Gender Equity in College Sports
“Gender Equality In College Sports?”
An on going issue facing education today is the growing controversial topic of gender equality in sports participation and it’s so call quota for achieving equality. The most notable action that has taken place as women continue to strive towards equality in the athletic realm is what is known as, Title IX. The basic ideas underlying Title IX are that “if an institution sponsors an athletics program, it must provide equal athletic opportunities for members of both sexes.” (Yoshida p.3) Simply put, Title IX attempts to achieve “equality” of funding for male and female athletes. The problem with this idea of complete “equality” is that no one agrees as to what is considered equal. It is an ambiguous term, interpreted differently by many people.
The enactment of this Title has significantly changed the playing field for athletic departments through out the nation by altering their funding systems to comply with its rules. As a result, women have benefited greatly. There have been additions of female sports as well as an increase of the number of scholarships awarded to female athletes, and also a lot more funding to provide more “equitable” facilities for them. According to the NCAA Gender Equity Studies , “from 1992 to 1997 NCAA institutions have increased the number of female athletes by 5,800. But tragically during that time these colleges also eliminated 20,900 male athletes.” (Kocher p.1) This dramatic landslide has occurred because athletic departments are under pressure to rapidly increase the proportion of female athletes by whatever means necessary. As the path toward complete “equality” gradually brightens for women in college athletics, a dark path is now becoming evident. Male athletes, in a sense, are now being discriminated against because of Title IX.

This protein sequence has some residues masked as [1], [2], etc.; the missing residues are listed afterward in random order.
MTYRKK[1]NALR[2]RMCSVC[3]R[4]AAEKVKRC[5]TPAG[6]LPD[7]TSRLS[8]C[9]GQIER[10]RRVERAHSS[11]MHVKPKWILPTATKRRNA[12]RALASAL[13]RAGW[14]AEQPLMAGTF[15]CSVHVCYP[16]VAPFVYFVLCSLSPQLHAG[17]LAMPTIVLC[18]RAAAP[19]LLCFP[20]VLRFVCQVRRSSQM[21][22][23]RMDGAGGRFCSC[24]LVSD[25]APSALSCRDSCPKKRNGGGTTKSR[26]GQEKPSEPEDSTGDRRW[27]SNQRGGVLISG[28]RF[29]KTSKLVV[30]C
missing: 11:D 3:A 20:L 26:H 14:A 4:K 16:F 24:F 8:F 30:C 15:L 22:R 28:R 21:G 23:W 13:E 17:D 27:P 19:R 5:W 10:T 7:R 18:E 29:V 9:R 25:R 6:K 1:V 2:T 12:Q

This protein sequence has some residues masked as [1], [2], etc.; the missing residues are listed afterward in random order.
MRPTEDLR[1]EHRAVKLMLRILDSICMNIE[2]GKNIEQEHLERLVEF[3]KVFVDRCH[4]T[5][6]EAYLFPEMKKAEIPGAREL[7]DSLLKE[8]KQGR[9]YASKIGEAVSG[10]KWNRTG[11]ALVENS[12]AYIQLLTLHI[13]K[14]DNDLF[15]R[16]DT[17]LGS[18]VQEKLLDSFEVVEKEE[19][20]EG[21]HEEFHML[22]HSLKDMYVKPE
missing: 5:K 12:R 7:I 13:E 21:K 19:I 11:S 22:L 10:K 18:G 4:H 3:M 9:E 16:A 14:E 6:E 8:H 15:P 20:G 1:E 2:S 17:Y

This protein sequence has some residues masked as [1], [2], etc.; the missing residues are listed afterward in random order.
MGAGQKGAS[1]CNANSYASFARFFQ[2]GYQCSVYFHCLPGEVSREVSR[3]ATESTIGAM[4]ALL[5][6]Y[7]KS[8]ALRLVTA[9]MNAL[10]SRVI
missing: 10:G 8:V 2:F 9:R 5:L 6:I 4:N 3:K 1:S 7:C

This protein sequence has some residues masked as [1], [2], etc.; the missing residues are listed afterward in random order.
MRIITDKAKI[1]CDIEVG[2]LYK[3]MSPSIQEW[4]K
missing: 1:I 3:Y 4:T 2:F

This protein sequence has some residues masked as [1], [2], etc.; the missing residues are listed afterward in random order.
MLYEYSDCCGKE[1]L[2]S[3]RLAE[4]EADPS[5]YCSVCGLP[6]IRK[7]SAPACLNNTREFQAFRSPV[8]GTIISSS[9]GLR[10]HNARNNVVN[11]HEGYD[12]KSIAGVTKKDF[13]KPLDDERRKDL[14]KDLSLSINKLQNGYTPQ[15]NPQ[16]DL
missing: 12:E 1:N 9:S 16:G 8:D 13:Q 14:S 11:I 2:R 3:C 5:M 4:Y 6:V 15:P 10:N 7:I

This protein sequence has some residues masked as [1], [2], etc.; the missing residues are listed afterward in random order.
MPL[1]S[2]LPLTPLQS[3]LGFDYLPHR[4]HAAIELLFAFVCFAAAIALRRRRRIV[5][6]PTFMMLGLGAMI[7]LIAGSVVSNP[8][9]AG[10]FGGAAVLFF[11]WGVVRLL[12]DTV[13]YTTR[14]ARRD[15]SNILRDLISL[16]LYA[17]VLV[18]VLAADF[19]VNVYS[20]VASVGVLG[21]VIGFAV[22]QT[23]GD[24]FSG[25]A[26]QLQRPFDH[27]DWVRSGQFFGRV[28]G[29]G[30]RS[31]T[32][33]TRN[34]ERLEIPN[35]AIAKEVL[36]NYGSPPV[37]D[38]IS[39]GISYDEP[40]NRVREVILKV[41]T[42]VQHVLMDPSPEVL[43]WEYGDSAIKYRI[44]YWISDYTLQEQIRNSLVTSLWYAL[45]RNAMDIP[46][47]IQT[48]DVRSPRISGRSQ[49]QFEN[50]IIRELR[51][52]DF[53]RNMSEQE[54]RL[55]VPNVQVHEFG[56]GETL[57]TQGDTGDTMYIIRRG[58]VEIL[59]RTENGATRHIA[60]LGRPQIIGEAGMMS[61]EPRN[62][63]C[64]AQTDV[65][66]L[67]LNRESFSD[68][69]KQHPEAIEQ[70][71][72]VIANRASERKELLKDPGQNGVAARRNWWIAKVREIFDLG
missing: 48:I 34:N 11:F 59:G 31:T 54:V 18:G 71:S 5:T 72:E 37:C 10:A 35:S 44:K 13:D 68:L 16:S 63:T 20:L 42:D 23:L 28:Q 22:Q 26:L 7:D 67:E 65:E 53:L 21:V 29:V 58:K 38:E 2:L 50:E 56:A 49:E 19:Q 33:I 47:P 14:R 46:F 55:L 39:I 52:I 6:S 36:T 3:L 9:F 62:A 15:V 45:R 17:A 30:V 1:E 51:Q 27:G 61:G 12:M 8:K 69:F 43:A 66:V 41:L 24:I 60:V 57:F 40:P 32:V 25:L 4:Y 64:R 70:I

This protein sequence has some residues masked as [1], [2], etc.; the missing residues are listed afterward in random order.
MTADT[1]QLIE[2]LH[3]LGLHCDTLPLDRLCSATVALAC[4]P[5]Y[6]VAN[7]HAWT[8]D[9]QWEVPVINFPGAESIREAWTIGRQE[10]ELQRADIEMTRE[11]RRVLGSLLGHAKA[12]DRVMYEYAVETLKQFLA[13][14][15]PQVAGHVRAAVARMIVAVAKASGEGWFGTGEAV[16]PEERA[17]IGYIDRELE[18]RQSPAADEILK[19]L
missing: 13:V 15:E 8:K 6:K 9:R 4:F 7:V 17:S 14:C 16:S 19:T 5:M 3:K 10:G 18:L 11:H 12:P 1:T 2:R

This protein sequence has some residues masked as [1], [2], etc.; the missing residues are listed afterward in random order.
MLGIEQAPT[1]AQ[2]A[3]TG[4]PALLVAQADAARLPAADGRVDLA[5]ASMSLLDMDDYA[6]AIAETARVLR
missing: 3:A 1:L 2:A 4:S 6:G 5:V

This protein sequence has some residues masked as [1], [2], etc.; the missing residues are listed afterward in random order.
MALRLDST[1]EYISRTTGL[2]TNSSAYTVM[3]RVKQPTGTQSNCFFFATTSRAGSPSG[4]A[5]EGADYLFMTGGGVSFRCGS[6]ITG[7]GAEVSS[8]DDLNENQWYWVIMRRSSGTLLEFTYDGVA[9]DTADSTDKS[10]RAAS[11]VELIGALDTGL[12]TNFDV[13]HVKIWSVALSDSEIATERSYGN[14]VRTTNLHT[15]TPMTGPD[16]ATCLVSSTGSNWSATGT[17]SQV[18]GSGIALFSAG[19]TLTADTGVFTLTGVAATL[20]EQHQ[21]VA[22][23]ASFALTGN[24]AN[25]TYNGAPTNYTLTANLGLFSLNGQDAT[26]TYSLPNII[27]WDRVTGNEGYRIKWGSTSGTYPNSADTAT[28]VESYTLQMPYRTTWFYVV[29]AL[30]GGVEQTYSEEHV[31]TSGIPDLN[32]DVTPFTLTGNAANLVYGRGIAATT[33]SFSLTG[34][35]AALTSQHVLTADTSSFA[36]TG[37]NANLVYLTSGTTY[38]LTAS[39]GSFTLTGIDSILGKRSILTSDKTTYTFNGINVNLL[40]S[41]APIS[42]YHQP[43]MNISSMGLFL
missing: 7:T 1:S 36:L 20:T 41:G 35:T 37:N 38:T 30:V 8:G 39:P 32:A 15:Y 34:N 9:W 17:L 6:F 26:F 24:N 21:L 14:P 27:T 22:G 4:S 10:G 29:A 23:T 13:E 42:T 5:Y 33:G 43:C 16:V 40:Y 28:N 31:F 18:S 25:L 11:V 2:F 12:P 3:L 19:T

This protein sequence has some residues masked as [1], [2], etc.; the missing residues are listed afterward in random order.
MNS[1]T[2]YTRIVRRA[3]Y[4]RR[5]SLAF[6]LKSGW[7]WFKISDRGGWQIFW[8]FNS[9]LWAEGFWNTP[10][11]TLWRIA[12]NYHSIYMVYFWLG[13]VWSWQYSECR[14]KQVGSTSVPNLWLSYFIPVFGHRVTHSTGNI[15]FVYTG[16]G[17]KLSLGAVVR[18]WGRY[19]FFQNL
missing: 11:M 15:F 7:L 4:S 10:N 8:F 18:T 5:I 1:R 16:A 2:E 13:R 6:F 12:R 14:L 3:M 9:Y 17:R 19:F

This issue of Title IX affects our education system today because its rules are controversial as to what is really “equal.” For instance, if one particular sport at a university is extremely successful and is capable of supporting many other sports within the system, then, is it fair that that successful sports team should be penalized by limiting their funds? Should they have to support a team who has been added to the university to abide by Title IX rules, but are not making a profit? In the end, the university as a whole is negatively affected. The concept of equality in terms of Title IX does not seem to be evident in this case, when one team makes a majority of the profit, yet must surrender it’s share to support the others. A real example of this occurrence is when the National Organization for Women filed a complaint against UCLA and Southern California, alleging that they were noncompliant to Title IX. In order to comply with Title IX, UCLA made drastic efforts to meet satisfying gender quotas by terminating its men’s swimming team that produced 20-plus Olympic gold medals and...